How to Remove Wall Anchors


Come find out how to remove dry wall anchors easily, without tearing up the drywall. It is so much easier than you think!

I just wanted to share a quick tip I learned not too long ago.Β When I went to replace all of the hardware in my bathroom makeover, I didn’t realize that I would have 5 unwanted wall anchors to deal with.

How to Get Rid of Unwanted Wall Anchors
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When the previous owner or builder installed the towel bar, toilet paper holder and towel rack, they hadn’t drilled them into any studs, so naturally, every screw was screwed into a wall anchor to keep it firmly in place.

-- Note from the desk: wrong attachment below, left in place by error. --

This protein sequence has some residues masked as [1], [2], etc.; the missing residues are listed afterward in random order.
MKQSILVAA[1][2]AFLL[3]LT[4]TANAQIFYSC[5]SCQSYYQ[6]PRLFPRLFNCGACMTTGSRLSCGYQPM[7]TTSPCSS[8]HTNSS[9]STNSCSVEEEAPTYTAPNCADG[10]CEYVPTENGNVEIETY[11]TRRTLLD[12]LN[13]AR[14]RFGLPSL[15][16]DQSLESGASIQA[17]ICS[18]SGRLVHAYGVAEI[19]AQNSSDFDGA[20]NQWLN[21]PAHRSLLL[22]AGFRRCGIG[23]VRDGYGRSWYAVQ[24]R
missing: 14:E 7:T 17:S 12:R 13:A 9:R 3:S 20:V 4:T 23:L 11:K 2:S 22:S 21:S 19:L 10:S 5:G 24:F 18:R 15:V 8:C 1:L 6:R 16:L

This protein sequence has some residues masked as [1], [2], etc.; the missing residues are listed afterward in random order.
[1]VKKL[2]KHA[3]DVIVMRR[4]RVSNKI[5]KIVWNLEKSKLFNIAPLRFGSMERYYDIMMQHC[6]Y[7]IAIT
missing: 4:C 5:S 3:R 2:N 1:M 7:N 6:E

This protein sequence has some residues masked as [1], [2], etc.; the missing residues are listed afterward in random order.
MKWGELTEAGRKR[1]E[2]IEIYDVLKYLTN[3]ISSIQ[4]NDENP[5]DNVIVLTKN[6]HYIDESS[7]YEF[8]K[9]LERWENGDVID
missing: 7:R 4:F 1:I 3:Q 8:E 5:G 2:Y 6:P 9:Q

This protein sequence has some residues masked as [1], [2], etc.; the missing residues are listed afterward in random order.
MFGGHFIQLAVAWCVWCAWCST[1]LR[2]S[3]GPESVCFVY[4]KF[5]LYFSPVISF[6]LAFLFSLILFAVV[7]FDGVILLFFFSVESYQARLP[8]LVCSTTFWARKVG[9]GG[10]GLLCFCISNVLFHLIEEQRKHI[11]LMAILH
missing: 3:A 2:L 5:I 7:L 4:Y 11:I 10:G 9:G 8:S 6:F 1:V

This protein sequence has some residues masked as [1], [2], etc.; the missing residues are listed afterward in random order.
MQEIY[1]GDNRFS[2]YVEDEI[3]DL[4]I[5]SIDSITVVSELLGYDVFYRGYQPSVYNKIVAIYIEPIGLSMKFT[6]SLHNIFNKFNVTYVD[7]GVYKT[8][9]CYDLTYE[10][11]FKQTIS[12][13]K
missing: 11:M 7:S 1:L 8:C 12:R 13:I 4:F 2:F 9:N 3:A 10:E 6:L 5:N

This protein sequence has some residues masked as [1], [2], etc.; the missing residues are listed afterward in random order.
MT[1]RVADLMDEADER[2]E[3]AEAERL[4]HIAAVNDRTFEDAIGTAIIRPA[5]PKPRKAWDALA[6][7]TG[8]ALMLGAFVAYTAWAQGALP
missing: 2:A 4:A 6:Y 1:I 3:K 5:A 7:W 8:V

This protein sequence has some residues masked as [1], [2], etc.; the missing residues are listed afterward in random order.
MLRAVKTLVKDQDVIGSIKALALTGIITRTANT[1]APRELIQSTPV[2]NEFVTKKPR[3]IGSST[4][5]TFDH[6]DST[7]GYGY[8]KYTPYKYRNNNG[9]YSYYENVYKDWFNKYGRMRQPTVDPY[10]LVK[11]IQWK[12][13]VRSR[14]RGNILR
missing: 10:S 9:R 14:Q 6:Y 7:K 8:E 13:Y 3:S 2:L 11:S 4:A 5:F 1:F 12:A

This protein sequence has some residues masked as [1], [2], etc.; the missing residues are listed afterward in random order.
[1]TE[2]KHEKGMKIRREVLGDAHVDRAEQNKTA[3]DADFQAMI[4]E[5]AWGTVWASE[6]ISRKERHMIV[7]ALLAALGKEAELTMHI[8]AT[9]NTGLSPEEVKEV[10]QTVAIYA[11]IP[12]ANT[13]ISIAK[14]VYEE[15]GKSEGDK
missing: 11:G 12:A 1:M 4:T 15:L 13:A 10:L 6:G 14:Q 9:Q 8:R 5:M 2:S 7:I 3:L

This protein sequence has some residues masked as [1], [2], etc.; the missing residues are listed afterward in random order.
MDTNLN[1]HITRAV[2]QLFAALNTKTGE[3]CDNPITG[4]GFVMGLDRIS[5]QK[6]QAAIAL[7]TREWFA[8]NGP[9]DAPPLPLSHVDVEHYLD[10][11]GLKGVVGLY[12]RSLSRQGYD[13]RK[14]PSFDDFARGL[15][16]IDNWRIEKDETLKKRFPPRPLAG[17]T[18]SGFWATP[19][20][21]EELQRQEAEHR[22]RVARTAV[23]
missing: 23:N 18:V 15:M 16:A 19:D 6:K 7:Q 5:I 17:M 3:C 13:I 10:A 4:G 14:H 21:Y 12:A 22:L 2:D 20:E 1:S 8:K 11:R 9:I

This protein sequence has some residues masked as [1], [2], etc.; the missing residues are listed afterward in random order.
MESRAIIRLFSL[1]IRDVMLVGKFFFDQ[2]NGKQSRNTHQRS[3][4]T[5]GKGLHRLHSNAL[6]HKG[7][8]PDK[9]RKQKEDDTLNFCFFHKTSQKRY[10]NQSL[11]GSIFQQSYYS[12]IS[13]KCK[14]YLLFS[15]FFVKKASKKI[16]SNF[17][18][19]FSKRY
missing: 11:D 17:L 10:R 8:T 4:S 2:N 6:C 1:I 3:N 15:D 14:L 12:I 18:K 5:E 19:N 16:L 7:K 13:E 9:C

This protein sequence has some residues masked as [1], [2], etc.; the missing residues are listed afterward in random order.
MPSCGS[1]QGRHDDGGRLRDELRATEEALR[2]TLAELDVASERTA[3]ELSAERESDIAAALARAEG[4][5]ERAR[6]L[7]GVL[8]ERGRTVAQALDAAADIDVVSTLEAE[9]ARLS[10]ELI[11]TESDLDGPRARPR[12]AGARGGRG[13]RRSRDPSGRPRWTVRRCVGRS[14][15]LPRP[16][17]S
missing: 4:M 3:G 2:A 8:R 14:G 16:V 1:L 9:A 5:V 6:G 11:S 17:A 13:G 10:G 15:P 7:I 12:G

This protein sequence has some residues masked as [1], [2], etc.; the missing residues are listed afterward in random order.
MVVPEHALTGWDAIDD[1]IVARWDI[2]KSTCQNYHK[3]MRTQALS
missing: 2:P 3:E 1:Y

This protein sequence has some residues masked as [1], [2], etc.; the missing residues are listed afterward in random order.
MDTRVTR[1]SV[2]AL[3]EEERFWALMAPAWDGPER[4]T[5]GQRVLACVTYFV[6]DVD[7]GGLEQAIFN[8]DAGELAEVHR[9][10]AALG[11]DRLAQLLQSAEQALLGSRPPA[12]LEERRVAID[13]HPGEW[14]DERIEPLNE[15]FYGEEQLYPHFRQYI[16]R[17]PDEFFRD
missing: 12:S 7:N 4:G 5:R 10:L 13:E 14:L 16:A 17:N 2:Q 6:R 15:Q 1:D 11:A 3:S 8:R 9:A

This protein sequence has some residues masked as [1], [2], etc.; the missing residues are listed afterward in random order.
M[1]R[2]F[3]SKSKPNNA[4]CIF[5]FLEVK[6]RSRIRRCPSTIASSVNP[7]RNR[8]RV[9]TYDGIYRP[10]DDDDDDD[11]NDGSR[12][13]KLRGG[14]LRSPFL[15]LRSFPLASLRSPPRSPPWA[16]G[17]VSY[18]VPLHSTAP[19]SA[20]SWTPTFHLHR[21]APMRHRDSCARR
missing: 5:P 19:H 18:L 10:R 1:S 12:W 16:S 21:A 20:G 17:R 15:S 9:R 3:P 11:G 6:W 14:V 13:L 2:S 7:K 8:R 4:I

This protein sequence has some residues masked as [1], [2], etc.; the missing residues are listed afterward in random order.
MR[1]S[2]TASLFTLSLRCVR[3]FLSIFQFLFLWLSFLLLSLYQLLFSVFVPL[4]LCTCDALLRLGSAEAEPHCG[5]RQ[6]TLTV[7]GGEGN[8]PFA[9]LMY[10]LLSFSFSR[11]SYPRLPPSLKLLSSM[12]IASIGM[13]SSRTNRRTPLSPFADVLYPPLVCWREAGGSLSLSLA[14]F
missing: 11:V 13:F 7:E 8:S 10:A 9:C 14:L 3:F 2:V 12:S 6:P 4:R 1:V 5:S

That’s a great thing when you’re planning on not having the towel holder falling down every time you want to dry your hands. It’s not so awesome when you want to change everything out!

I love sharing my best tips and tools for DIY with you! I’ve shown you how to change a light fixture and how to select the best light bulbs, as well as my top 5 tools for a beginner DIYer! I hope these help you create a home you love on a budget!

How to Get Rid of Unwanted Wall Anchors

At first I thought my new hardware would just fit over the old wall anchors in some places. But I found that either the hardware was different or I wanted to change the location the new hardware.

How to Remove Drywall Anchors

I’ll admit that I was stumped for a few days. How would I get the anchors out without making huge holes in my walls?

Well, one night I got the bright idea to just hammer them in a little further and then patch the small hole.